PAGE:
Further similarity to the environmental movement can be seen in the urgency with which the Reinvestment Act’s supporters press their case. There is no time to debate, environmentalists have warned for years, the planet will incinerate if we do not switch to hybrid cars and unicycles by the end of the week. Likewise, Obama has set a deadline of February 16 for the Reinvestment Act, as though $650 million for digital TV coupons or $6.2 billion for the Weatherization Assistance Program could not wait one more day.

But crying wolf on a mass scale is always a risky proposition. As weeks pass and birds aren’t bursting into flames in mid-air, more and more people begin to question the purple-faced predictions of the green-savvy friends in our midst. Similarly, if Americans discover that the Republic can stand until, say, March, without spending $7.6 billion on “rural community advancement programs,” Obama may have a problem.

Speed and a lack of scrutiny serve the purposes of the Reinvestment Act’s advocates. For example, would House Appropriations Committee Chairman David Obey prefer America to linger on a bill that awards $1.7 billion to the National Parks System, for which his son, Craig, is the chief lobbyist?

Most important, once this massive spending is enacted, Americans will be stuck with it for decades to come. In Washington, government spending increases are used as baselines for subsequent years, making huge expenditures very difficult to undo.

As Milton Friedman observed, “There is nothing so permanent as a temporary government program.” If President Obama and Congressional Democrats insist on “reinvesting” in haste, the nation will repent at leisure.

Theo Caldwell, President of Caldwell Asset Management, Inc., is an investment advisor in the United States and Canada.

Thursday, January 22, 2009

Simple Tax Relief and a Capital Holiday

One hopes the January 27 Federal Budget will allow Canadians to keep more of their own money and invest it with confidence.

Cuts in personal and corporate taxes, as well as a holiday from the capital gains tax (which would be relatively painless, since not many Canadians are fretting about how to offset gains just now), would place billions of stimulus dollars in the hands of private citizens and go a long way toward helping our country through its economic troubles.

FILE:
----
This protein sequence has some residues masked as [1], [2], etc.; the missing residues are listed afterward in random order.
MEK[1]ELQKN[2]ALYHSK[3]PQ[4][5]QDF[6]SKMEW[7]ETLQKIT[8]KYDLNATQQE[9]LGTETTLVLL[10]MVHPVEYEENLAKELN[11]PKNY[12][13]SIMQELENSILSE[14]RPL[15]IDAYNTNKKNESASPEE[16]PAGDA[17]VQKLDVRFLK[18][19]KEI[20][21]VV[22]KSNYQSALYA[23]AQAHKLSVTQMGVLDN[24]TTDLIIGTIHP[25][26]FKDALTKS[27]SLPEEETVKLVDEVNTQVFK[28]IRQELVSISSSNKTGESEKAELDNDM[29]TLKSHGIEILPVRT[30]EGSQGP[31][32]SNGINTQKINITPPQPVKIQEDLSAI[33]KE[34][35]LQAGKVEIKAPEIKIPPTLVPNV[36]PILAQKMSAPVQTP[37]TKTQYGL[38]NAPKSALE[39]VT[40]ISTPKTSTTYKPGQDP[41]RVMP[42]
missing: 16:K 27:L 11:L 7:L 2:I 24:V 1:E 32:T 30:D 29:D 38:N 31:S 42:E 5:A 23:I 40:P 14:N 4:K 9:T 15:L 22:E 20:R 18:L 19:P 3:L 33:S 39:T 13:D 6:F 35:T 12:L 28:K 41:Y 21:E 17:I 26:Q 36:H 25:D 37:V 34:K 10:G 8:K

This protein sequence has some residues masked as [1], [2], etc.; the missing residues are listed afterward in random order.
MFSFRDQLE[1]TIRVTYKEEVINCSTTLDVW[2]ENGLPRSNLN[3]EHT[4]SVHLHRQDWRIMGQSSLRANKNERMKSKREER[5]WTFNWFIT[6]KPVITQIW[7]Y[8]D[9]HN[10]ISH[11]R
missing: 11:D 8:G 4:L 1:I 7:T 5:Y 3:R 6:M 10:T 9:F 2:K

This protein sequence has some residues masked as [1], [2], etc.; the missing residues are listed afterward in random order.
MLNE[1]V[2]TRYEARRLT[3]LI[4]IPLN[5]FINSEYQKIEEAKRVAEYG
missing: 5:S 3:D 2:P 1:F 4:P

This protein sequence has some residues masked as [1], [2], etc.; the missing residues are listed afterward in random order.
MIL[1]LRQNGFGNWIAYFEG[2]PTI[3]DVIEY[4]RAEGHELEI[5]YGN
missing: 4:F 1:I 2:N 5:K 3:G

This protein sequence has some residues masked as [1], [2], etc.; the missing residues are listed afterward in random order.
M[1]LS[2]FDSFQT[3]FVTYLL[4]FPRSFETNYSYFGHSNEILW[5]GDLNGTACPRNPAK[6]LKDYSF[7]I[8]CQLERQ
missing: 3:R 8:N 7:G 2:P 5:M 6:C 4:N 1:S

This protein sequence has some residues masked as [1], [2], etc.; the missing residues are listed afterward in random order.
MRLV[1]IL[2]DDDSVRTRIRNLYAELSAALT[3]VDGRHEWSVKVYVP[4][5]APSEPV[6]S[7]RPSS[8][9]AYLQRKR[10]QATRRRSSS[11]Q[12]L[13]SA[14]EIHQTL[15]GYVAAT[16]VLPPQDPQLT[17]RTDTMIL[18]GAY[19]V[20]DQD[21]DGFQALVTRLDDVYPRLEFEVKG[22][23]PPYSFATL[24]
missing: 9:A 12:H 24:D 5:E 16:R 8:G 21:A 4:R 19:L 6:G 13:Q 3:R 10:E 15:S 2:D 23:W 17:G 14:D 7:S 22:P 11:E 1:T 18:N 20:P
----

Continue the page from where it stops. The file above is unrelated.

While theyʼre at it, letʼs hope the government extends the end date for income trusts past 2011. Setting aside the questionable wisdom of cancelling the trusts in the first place, our economy was rather different when that decision was made. The price of energy was heading for the stratosphere and markets were in reasonable shape. It may seem awkward for the Tories to change course on this issue yet again, having repeatedly promised to leave income trusts untouched before reversing themselves completely, but inconsistent wisdom is preferable to intransigent folly. To wit, flip-flops can be forgiven, so long as you land the right way up.

Finally, when it comes to letting Canadians keep their own money, donʼt gild the lily. Make a tax cut a tax cut, not a credit where a person has to reinvest in government-approved silly-bears then run to the Parliament Hill parking lot and touch the hood of Michael Ignatieffʼs Thunderbird before getting any benefit. For once, make Canadian tax relief comprehensive and simple.

Theo Caldwell, President of Caldwell Asset Management, Inc., is an investment advisor in the United States and Canada.

Tuesday, January 20, 2009

Hope at High Noon

At noon today, Barack Obama becomes the 44th president of the United States. Here’s hoping that he is such a smashing success that he gets busted onto Mt. Rushmore and his face knocks Thomas Jefferson’s right off the nickel.